Kustom K 100
Probably best known for their unique tuck-and-roll amp covering that was offered in a variety of sparkly colors, Kustom was one of the first amp manufacturers to find success with solid-state technology in the 1960s.
I have one of these really cool Kustom amps (at least I think they’re cool), and I’ve always been curious about what the “100” on the front and “7” on the back indicate. It seems that no two Kustom amps are the same. Why is this and what are these worth today?
Bill in Jacksonville, FL
Don’t let anyone tell you otherwise— Kustom amps are way cool. Many players think these amps sound great, and bands such as Jefferson Airplane and Creedence Clearwater Revival used them heavily in the 1970s. Kustom amps are important because the company really pushed the envelope with unique cosmetics and offered virtually endless options. But more importantly, Kustom, along with Acoustic and Standel, were the first manufacturers to successfully build and market solid-state amps when the technology was new in the 1960s.
Bob Ross founded Kustom in Chanute, Kansas, in 1965. His amps immediately stood out because of their “tuck-and-roll” covering made from a material called Naugahyde, a vinyl-coated fabric that feels like squishy plastic. And Kustom offered this unusual covering with the option of seven sparkly colors: black, blue, cascade (blue/green), charcoal, gold, silver, and red.
If you ever have a chance to see a vintage Kustom catalog, you’ll instantly realize why every Kustom amp appears to be different— the company offered nearly every possible configuration you could think of. Endless options are great, but trying to differentiate and identify Kustom amps can be extremely frustrating because three different sets of identification numbers were used: series numbers, model numbers, and catalog numbers.
Series numbers are usually found on the front of the amp—under or behind the Kustom logo—and consist of values like 25, 50, 100, 200, and higher. Generally speaking, these numbers indicate the amount of power multiplied by two. For example, a 200 series amp means 100 watts of power. Model numbers are normally found on the serial-number plate located on the back of the amp, and they range from 1 to 8. The model number indicates the chassis used—with a higher number denoting more features—and repairmen relied on these numbers to know what chassis they were working on. Lastly, the catalog numbers were used in price lists and catalogs so a customer could order the exact amp he or she wanted.
These catalog numbers typically followed a number/letter format of X-XXL-X. The first number indicated the number of speakers [usually 1-4], the next two numbers indicated the size of the speakers [10, 12, 15, etc.], while the lone letter represented the brand of speaker [A for Altec Lansing, C for CTS, J for Jensen, and L for JBL]. Finally, the last number in the sequence indicated the aforementioned model number. Still with me?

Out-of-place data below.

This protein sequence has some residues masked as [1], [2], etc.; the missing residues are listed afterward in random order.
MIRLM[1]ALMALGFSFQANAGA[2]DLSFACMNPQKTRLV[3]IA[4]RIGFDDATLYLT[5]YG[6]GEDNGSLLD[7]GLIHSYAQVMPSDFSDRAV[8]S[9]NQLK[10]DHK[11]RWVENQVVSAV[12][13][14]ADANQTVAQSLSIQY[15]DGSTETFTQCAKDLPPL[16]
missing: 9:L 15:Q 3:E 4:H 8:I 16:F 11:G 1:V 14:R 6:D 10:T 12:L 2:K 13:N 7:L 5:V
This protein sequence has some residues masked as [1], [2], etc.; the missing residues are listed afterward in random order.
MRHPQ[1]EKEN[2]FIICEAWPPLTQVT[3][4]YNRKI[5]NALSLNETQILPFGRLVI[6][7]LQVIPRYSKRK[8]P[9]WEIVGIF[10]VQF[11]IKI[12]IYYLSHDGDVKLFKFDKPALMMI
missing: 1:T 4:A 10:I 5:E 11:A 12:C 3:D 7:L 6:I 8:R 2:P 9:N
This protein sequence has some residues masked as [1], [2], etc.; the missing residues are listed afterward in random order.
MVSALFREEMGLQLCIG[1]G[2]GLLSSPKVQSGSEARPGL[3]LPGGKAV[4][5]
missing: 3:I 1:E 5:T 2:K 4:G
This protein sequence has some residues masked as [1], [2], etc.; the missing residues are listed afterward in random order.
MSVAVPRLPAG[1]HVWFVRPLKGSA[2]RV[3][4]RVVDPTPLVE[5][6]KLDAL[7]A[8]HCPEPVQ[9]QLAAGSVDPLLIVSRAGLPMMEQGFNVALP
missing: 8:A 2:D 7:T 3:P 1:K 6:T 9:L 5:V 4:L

So, the “100” on the front of your Kustom tells us it’s a 100 series amp and has an approximate output of 50 watts. The “7” on the back means it has a model 7 chassis, which includes reverb, vibrato, and tremolo (the controls on the front also confirm this). Unfortunately, since we don’t have the catalog number (catalog numbers only appeared in catalogs and not actually on the amps), the only way to determine what speakers your amp is equipped with is to disassemble it.
Without knowing the catalog number, the only way to determine this K 100’s speaker setup
is to remove the back panel.
As mentioned previously, these amps used early solid-state technology and have a reputation for being built like a tank. But road wear and heavy use was typically not kind to the soft, Naugahyde tuck-and- roll covering, and many of the amps that survived over the years are in rough shape today.
Cosmetic condition is the number-one factor in determining the value of these amps, and cover color follows as a close second. Black seems to be the most common color and the other six are slightly more desirable, with gold and cascade probably the most rare. These amps also need to be in working condition, since it’s difficult to find replacement components—especially the germanium transistors. Today, your amp is worth between $400 and $500 because it still works, has the more desirable blue covering, and the covering is in good condition. If nothing else, it’s a treasure for the living room!
Zachary R. Fjestad is author of Blue Book of Acoustic Guitars, Blue Book of Electric Guitars, and Blue Book of Guitar Amplifiers. For more information, visit bluebookinc.com or email Zach at firstname.lastname@example.org.